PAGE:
AN ARTIST excluded from the Government's coronavirus support has expressed her anger at Rishi Sunak's failure to help.

Campaigners believe as many as three million freelance and self-employed workers have been unable to claim on the Government's support schemes due to various restrictions.

Ceramicist and artist Lucy Baxendale, 31, said her income had all but disappeared as a result of Covid-19, but had also found herself ineligible for the support because she had earned more through employment than she did self-employed in 2018.

"I genuinely have no idea how I'm going to make it through the rest of the year," she told the PA news agency.

Ms Baxendale, from Hereford, said she also has endometriosis, adding that "the stress of everything has made my pain so much worse and more constant".

"I had to ring my GP a couple of weeks ago for stronger pain relief, and last week I broke down in a Zoom meeting which I'm still really embarrassed about."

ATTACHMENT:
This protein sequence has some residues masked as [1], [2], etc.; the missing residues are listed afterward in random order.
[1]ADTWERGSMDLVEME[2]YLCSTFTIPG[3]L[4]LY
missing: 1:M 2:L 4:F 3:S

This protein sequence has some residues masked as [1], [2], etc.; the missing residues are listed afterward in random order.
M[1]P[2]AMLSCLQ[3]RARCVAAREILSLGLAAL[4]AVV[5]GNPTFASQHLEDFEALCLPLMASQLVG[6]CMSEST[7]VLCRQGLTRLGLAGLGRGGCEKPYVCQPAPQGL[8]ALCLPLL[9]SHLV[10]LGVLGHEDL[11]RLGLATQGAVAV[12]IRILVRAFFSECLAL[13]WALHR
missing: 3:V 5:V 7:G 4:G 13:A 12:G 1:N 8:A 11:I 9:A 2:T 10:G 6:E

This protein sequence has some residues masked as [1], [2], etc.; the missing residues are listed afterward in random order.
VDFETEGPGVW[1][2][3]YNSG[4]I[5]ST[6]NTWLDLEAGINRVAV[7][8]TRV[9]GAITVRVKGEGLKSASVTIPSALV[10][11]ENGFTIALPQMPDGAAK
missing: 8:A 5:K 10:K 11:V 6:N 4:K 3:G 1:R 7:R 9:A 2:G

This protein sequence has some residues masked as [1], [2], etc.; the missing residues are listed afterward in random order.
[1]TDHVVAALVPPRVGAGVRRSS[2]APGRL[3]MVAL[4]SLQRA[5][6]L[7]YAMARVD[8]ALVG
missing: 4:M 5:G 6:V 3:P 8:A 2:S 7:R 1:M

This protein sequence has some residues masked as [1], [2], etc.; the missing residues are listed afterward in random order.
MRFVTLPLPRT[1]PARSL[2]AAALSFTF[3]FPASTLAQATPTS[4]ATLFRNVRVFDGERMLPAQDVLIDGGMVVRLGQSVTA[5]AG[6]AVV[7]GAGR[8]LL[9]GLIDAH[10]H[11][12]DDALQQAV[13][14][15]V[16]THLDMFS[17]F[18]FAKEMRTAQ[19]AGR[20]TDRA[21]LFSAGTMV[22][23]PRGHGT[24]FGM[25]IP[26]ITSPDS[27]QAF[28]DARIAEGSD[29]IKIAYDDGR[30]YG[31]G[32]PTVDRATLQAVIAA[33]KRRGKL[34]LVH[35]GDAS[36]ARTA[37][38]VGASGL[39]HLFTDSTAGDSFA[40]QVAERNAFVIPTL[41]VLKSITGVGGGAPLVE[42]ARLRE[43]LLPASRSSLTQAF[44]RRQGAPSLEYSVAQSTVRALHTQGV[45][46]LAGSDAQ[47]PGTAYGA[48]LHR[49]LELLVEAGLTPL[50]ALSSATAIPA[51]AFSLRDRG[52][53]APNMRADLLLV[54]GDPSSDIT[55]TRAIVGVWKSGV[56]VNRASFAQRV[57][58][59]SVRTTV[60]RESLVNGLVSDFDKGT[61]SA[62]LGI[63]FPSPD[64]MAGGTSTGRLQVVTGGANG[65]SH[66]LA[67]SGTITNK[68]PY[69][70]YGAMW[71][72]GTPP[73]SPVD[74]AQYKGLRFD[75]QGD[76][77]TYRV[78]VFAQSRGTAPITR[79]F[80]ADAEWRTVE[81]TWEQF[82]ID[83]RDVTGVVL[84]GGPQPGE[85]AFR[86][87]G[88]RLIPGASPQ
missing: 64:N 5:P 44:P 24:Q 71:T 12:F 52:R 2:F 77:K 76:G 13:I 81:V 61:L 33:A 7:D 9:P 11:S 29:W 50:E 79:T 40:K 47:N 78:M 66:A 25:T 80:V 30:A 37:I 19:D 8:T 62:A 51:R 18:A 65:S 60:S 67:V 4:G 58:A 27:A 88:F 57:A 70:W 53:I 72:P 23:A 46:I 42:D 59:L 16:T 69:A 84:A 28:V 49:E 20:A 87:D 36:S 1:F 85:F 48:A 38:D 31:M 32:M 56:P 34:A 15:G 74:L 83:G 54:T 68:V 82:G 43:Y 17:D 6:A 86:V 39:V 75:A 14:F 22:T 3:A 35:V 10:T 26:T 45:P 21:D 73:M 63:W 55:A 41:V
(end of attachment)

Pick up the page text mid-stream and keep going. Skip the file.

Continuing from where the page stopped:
She added that she may soon have to face a choice of having surgery and losing out on future income, or living with the pain.

"The thought of that long-term is unbearable," she added.

Questioned about the millions who have been without incomes in similar circumstances, Mr Sunak told the Commons: "I have acknowledged that we haven't been able to help everyone in the exact way they would like.

"But because of the strengthening we've put in place of our welfare system and our universal loans schemes, everyone has been able to access some form of support."

The comment angered many of the excluded workers, who say they have been unable to access enough to cover costs like rent and food.

Ms Baxendale added: "Many of us have to work a mixture of PAYE and SE, and there is no legal commitment from organisations to honour freelance contracts if something like this happens.

"The Government seems to view universal credit as support, but that just shows how out of touch they are with living costs. No wonder so many people are using food banks."

Campaign group ExcludedUK said: "Whilst we appreciate the importance of the discussions about opening up the economy and the future economic recovery, those excluded have had no meaningful support for well over 100 days.

"With little to no income during this time and loaded with debt, amid so much uncertainty in the coming weeks and months to come, those excluded cannot look forward to the future with any hope."